CofCQ and LASA partner in dementia-specific educational tool

Churches of Christ in Queensland (CofCQ) and Leading Age Services Australia (LASA), the voice of aged care, are pleased to announce their partnership in an educational tool to improve understanding and quality of care of people living with dementia.

The Virtual Dementia Tour™ allows people to experience first-hand what it is like to live with dementia by means of sensory stimulation.

It encompasses a 10 minute immersive experience, followed by a facilitated 30 minute debrief by a qualified certified trainer, which assists to raise awareness and educate aged care staff to be more empathetic and compassionate when engaging with and delivering care to people living with dementia.

The VDT™, exclusively licenced to CofCQ, is used in more than 20 countries and has positively impacted more than 3 million people.

Churches of Christ in Queensland’s Chief Executive Officer, Gary Edwards said, “This collaborative partnership with LASA demonstrates a unified commitment and well-defined vision to further develop the aged care sector’s understanding on dementia, to improve individualised quality of care.

“The VDT™ is at the forefront in driving positive social change and is creating shared value across the sector. This education fosters a deeper community connectedness and is creating safe and supportive environments for families, friends and communities.”

“This is an important initiative given the increasing numbers of older Australians living with dementia,” said LASA CEO Sean Rooney.

“This partnership demonstrates the commitment of LASA and Churches of Christ in Queensland in providing innovative solutions to help the carers of people living with dementia. “Our ageing population presents an innovation imperative for the age services industry. “We need to accelerate innovation and collaboration in our industry to translate ideas into action, resulting in better outcomes for older Australians.”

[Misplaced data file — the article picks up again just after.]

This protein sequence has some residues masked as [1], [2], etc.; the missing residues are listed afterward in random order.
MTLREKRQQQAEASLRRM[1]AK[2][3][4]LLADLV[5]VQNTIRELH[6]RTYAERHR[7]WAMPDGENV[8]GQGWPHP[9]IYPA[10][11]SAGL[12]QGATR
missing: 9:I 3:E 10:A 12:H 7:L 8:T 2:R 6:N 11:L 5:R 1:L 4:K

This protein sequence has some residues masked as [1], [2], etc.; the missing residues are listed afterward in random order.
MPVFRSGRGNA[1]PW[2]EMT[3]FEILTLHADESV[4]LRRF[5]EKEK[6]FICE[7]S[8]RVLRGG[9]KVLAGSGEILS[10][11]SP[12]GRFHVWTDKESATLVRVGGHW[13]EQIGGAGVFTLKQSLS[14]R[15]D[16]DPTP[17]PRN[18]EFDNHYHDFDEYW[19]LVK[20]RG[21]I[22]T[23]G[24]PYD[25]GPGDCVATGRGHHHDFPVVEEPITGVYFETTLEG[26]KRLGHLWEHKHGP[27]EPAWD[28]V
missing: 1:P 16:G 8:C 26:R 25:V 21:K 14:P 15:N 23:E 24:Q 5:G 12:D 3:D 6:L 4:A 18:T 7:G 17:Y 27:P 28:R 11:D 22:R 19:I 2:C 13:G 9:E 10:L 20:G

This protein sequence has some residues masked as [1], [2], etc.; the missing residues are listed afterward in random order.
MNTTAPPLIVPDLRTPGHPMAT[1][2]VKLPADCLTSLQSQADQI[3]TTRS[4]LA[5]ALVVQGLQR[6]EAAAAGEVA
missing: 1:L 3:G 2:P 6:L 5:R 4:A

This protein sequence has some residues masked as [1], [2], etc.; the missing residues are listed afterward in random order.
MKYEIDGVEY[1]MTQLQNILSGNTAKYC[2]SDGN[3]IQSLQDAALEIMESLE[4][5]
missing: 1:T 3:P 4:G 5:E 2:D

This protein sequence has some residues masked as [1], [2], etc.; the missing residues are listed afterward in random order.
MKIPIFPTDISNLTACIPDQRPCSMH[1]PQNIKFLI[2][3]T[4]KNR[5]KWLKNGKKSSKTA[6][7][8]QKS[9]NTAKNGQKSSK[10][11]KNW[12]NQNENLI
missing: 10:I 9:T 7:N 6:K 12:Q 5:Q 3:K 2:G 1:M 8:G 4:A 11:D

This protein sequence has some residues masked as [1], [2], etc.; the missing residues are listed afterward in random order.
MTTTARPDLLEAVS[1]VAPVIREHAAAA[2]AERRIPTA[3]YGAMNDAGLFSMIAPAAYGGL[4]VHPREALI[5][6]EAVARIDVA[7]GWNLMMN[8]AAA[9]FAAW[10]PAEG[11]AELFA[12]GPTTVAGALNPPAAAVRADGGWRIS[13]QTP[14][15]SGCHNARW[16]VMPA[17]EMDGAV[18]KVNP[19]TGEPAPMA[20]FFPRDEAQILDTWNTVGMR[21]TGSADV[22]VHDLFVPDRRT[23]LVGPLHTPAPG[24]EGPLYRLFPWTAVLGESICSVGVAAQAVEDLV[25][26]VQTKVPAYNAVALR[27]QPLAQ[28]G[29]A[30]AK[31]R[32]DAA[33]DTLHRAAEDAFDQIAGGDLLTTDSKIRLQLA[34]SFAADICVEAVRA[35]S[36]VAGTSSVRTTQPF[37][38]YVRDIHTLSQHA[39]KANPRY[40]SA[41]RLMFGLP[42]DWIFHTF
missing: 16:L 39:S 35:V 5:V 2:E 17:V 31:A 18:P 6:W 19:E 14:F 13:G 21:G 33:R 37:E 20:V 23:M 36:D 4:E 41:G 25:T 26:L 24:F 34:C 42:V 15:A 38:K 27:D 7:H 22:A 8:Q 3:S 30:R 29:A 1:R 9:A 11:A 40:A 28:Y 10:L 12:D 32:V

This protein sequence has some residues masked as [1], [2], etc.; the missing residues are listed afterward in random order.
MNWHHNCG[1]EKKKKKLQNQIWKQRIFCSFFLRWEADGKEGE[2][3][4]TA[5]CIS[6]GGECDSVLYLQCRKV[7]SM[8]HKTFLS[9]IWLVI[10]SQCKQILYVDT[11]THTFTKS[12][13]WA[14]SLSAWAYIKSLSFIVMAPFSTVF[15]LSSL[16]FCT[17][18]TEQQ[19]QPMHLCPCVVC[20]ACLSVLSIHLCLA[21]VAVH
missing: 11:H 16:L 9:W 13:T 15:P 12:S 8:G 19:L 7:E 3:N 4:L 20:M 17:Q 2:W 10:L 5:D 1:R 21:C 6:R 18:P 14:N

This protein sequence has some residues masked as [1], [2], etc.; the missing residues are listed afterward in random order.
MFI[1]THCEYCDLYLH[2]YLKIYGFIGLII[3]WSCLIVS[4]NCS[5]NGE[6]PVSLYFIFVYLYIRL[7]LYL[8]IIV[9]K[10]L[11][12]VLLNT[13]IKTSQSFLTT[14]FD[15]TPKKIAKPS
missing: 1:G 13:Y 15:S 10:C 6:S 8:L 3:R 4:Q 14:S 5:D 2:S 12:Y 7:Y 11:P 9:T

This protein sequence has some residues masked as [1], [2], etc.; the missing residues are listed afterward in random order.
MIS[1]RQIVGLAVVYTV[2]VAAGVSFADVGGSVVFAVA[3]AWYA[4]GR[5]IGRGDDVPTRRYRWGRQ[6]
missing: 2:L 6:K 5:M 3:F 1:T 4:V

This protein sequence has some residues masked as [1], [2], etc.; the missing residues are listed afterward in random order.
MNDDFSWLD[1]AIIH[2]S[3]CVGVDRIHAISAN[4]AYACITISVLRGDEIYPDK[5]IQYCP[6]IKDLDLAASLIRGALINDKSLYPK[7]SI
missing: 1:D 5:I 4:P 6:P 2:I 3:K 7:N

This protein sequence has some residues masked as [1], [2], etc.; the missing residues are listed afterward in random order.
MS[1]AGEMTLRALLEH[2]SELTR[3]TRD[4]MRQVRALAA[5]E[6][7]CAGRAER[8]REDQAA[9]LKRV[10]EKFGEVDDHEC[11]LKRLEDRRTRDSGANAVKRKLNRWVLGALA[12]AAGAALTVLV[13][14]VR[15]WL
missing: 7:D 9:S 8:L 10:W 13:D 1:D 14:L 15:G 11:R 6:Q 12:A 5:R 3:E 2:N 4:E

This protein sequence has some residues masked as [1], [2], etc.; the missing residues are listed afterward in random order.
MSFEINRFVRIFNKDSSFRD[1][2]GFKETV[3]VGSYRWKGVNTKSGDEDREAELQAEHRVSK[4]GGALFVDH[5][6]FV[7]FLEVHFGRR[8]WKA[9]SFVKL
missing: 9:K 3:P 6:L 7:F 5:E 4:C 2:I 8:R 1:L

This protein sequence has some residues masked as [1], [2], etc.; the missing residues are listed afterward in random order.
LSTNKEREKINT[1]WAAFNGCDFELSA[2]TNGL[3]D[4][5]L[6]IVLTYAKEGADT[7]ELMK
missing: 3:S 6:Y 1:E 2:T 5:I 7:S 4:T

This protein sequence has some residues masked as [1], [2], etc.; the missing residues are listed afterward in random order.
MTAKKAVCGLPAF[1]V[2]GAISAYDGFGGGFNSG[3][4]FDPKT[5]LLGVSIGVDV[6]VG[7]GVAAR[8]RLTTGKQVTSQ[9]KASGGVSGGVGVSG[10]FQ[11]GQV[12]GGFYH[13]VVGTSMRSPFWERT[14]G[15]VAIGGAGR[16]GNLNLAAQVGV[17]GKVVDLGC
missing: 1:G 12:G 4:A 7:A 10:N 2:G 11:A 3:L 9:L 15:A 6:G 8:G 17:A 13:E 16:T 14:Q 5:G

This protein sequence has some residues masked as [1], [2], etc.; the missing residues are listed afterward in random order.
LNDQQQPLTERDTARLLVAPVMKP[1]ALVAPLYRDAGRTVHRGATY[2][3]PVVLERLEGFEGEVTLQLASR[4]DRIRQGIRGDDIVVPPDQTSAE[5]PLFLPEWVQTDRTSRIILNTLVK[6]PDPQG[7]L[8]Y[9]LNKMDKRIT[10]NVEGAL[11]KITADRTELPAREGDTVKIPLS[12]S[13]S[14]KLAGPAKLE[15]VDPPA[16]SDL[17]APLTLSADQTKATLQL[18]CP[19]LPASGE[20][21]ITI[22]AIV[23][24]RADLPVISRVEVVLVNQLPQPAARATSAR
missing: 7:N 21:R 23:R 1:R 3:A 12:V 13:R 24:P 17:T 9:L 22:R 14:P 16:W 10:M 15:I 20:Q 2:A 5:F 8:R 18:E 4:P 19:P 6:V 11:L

With more than 438,000 people in Australian currently living with dementia it is the second leading cause of death and the leading cause of death among women in Australia.

More than half of all residential aged care residents have a diagnosis of dementia and they tend to have much higher care needs than residents who do not have dementia. The Australian Institute of Health and Welfare (AIHW) estimated in 2016 that up to 90% of residents in high care may have some form of cognitive impairment.

Training opportunities can be accessed via

Further information on the Virtual Dementia Tour™ can be found at . Alternatively contact the VDT™ team at or phone 1300 970 733. 

Posted September 11, 2019 in News